Software, algorithmJMP version 14http://www.jmp.com/en_us/software/jmp.htmlRRID:SCR_014242
Software, algorithmSynFindhttps://genomevolution.org/CoGe/SynFind.pl
Software, algorithmBLASTPhttp://blast.ncbi.nlm.nih.gov/Blast.cgi?PROGRAM=blastp&PAGE_TYPE=BlastSearch&LINK_LOC=blasthomeRRID:SCR_001010
Software, algorithmBioMart, Ensembl toolhttp://useast.ensembl.org/biomart/martview/RRID:SCR_002344
Software, algorithmPANTHER version 14.1http://www.pantherdb.org/RRID:SCR_004869
Software, algorithmFIJIhttps://fiji.sc/RRID:SCR_002285
Software, algorithmMetaMorph Microscopy Automation and Image Analysis SoftwareMolecular DevicesRRID:SCR_002368
Software, algorithmDigidata 1440AMolecular Devices
Software, algorithmClampex 10.3Molecular Devices
Software, algorithmIntegrative Genomics Viewer (version 2.4.19)Thorvaldsdóttir et al., 2013RRID:SCR_011793
Software, algorithmGalaxyhttps://usegalaxy.org/RRID:SCR_006281
Software, algorithmBAMtoolsBarnett et al., 2011RRID:SCR_015987
Software, algorithmTopHatKim et al., 2013RRID:SCR_013035
Software, algorithmZebrafish Information Network (ZFIN)https://zfin.org/RRID:SCR_002560
Software, algorithmEnsemblhttps://useast.ensembl.org/index.htmlRRID:SCR_002344
Software, algorithmInParanoid version 8http://inparanoid.sbc.su.se/cgi-bin/index.cgiRRID:SCR_006801
Software, algorithmThe Human Protein Atlaswww.proteinatlas.orgRRID:SCR_006710
Software, algorithmUniProtKBhttps://www.uniprot.org/RRID:SCR_004426
Software, algorithmOnline Mendelian Inheritance in Man (OMIM)https://omim.org/RRID:SCR_006437
Software, algorithmMouse Genome Informatics (MGI)http://www.informatics.jax.orgRRID:SCR_006460
Software, algorithmzfishbookhttps://zfishbook.org/RRID:SCR_006896
OtherRNA-seq datasetWhite et al., 2017GRCz10.WTSI.36hpf.1.bamftp://ftp.ensembl.org/pub/data_files/danio_rerio/GRCz10/rnaseq/
OtherRNA-seq datasetWhite et al., 2017GRCz10.WTSI.48hpf.1.bamftp://ftp.ensembl.org/pub/data_files/danio_rerio/GRCz10/rnaseq/
OtherRNA-seq datasetWhite et al., 2017GRCz10.WTSI.4dpf.1.bamftp://ftp.ensembl.org/pub/data_files/danio_rerio/GRCz10/rnaseq/

Additional files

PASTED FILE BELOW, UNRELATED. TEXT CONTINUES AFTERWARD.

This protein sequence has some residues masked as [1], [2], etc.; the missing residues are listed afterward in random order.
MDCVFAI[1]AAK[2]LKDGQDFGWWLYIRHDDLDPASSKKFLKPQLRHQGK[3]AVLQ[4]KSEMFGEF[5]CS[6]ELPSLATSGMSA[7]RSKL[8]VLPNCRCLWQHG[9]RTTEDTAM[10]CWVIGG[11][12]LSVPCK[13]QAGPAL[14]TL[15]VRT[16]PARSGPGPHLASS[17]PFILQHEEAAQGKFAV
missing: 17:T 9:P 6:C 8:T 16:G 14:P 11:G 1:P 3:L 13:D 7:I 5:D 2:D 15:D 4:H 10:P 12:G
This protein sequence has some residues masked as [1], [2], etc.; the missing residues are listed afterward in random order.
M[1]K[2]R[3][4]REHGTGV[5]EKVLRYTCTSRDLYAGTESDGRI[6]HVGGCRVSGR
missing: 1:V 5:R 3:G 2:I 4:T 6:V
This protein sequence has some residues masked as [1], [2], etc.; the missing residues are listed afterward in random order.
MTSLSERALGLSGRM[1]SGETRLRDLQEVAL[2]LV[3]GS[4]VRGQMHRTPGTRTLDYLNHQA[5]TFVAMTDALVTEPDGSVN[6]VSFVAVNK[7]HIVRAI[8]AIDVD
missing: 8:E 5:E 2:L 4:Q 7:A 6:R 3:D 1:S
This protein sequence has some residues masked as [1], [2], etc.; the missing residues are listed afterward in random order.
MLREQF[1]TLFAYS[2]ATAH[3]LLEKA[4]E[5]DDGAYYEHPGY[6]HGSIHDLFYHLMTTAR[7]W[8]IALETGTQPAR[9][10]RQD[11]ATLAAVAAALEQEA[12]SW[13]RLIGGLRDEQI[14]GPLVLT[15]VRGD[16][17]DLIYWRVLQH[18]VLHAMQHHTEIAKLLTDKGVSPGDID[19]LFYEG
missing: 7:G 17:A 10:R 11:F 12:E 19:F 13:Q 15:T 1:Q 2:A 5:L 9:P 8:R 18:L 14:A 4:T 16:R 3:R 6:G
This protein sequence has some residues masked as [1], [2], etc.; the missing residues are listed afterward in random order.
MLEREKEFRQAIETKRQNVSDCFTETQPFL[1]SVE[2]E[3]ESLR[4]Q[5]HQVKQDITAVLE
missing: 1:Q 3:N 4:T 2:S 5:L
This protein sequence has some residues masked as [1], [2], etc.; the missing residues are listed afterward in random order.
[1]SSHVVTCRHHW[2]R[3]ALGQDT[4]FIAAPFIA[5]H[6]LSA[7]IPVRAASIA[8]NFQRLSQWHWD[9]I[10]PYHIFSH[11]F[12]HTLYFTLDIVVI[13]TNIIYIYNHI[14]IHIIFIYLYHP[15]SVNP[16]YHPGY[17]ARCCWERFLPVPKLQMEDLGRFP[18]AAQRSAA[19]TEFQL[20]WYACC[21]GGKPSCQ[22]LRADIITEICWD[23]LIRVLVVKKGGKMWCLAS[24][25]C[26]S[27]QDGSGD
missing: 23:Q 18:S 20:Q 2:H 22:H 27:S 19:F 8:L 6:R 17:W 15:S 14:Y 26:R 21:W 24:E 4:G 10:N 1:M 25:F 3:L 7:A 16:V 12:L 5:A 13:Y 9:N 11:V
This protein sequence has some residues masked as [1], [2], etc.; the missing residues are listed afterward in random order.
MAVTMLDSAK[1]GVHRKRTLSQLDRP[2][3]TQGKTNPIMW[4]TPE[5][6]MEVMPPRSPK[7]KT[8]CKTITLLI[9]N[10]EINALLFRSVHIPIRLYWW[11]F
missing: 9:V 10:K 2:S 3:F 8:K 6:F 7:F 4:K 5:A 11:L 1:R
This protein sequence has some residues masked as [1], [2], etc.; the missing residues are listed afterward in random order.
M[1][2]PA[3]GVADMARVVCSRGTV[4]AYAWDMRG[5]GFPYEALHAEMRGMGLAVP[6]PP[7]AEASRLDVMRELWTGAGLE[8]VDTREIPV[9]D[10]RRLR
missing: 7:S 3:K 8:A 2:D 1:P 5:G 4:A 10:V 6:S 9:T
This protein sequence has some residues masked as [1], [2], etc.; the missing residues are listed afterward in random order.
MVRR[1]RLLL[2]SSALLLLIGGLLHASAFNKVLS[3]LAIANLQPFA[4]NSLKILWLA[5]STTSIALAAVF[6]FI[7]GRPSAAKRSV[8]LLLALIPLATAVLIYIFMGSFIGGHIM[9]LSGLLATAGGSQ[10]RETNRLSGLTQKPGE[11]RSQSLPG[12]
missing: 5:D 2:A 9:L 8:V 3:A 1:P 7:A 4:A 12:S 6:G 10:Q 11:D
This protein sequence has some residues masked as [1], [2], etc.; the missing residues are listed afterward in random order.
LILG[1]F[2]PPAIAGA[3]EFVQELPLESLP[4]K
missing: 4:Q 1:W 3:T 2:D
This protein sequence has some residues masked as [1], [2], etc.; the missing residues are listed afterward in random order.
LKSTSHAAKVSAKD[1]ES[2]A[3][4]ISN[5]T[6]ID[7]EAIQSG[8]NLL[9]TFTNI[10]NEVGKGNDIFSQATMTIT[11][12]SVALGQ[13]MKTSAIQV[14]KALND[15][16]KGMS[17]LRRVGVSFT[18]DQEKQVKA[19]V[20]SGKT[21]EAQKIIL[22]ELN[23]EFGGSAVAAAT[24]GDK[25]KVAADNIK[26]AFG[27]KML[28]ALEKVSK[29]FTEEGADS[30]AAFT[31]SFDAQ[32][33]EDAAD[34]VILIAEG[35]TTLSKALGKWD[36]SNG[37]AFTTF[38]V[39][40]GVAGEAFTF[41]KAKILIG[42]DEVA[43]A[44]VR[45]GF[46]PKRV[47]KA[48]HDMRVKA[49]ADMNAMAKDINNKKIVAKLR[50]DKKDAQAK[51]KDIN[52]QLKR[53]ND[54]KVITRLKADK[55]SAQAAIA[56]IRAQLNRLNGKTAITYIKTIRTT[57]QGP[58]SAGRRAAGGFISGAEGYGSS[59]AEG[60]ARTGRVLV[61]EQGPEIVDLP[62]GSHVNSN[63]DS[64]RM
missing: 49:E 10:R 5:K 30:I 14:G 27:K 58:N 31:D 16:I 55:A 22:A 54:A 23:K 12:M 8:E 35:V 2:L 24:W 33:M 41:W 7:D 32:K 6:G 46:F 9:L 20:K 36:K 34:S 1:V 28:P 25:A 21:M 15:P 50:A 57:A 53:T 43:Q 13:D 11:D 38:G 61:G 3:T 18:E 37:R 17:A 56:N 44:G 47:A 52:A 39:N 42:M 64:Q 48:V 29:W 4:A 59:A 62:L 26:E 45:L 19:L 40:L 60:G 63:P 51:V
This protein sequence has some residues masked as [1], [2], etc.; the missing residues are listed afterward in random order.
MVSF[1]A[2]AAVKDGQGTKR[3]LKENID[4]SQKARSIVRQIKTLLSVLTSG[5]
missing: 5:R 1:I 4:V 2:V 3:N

Supplementary file 1

Genes disrupted in GBT-confirmed lines.

Table lists the tagged genes (or unannotated coding sequence) of GBT-confirmed lines, genomic location and orientation of integrated loci, novel expression at 2 and 4 dpf, their human orthologs, and disease associations of their human orthologs. Blue text: published GBT-confirmed line, Red text: Integration locus in unannotated coding sequence, *: RNA sequencing reads mapping on the unannotated loci in at least one public dataset, †; zebrafish paralogs of GBT-tagged genes with one human ortholog, ‡: sequence of single 5’ or 3’ RACE product matched to two separate transcripts, *: integration locus mapped to GRCz11, γ: line previously published as GBT0136, d: denotes replicate genes with distinct integration events.

https://cdn.elifesciences.org/articles/54572/elife-54572-supp1-v2.xlsx
Supplementary file 2

Homozygous phenotypes in GBT-confirmed lines.

List of GBT-confirmed line number, tagged gene, a summary of their established phenotype, and references where more detailed characterization of each line can be found.

https://cdn.elifesciences.org/articles/54572/elife-54572-supp2-v2.xlsx
Supplementary file 3

Publicly available human disease models.

Established models of 32 human genetic disorders associated with 24 human orthologs of the GBT-tagged genes are generated by alternative genetic approaches in zebrafish and mice. This table listed the GBT ID of the tagged genes, both zebrafish tagged genes and their human orthologs, disease association of the human orthologs, disease ontology ID, number of models in zebrafish and mice listed in ZFIN (http://zfin.org/)(Ruzicka et al., 2019) and MGI (http://www.informatics.jax.org)(Bult et al., 2019) databases and references.

https://cdn.elifesciences.org/articles/54572/elife-54572-supp3-v2.xlsx
Supplementary file 4

Subcellular localization of human orthologs tagged in GBT-confirmed lines.

Subcellular localizations of 177 human orthologs tagged in GBT-confirmed lines were listed using experimental data from Human Protein Atlas (www.proteinatlas.org) (Uhlén et al., 2015) and knowledge base data from the UniProt knowledge base (UniProtKB, https://www.uniprot.org/, UniProt Consortium, 2018). *: UniProt annotation data, †: GO – Cellular Component, ‡: sequence of single 5’ or 3’ RACE product matched to two separate transcripts.

https://cdn.elifesciences.org/articles/54572/elife-54572-supp4-v2.xlsx
Supplementary file 5

Oligo names and sequences.

https://cdn.elifesciences.org/articles/54572/elife-54572-supp5-v2.xlsx
Supplementary file 6

The R code and output for sample size estimation and statistical analysis.

Individual worksheets in Figure 4—source data 1 and Figure 4—figure supplement 1—source data 1 represent the individual ‘.csv’ files read into R to perform these analyses and are named accordingly.

https://cdn.elifesciences.org/articles/54572/elife-54572-supp6-v2.pdf
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  1. Noriko Ichino
  2. MaKayla R Serres
  3. Rhianna M Urban
  4. Mark D Urban
  5. Anthony J Treichel
  6. Kyle J Schaefbauer
  7. Lauren E Greif
  8. Gaurav K Varshney
  9. Kimberly J Skuster
  10. Melissa S McNulty
  11. Camden L Daby
  12. Ying Wang
  13. Hsin-kai Liao
  14. Suzan El-Rass
  15. Yonghe Ding
  16. Weibin Liu
  17. Jennifer L Anderson
  18. Mark D Wishman
  19. Ankit Sabharwal
  20. Lisa A Schimmenti
  21. Sridhar Sivasubbu
  22. Darius Balciunas
  23. Matthias Hammerschmidt
  24. Steven Arthur Farber
  25. Xiao-Yan Wen
  26. Xiaolei Xu
  27. Maura McGrail
  28. Jeffrey J Essner
  29. Shawn M Burgess
  30. Karl J Clark
  31. Stephen C Ekker
(2020)
Building the vertebrate codex using the gene breaking protein trap library
eLife 9:e54572.
https://doi.org/10.7554/eLife.54572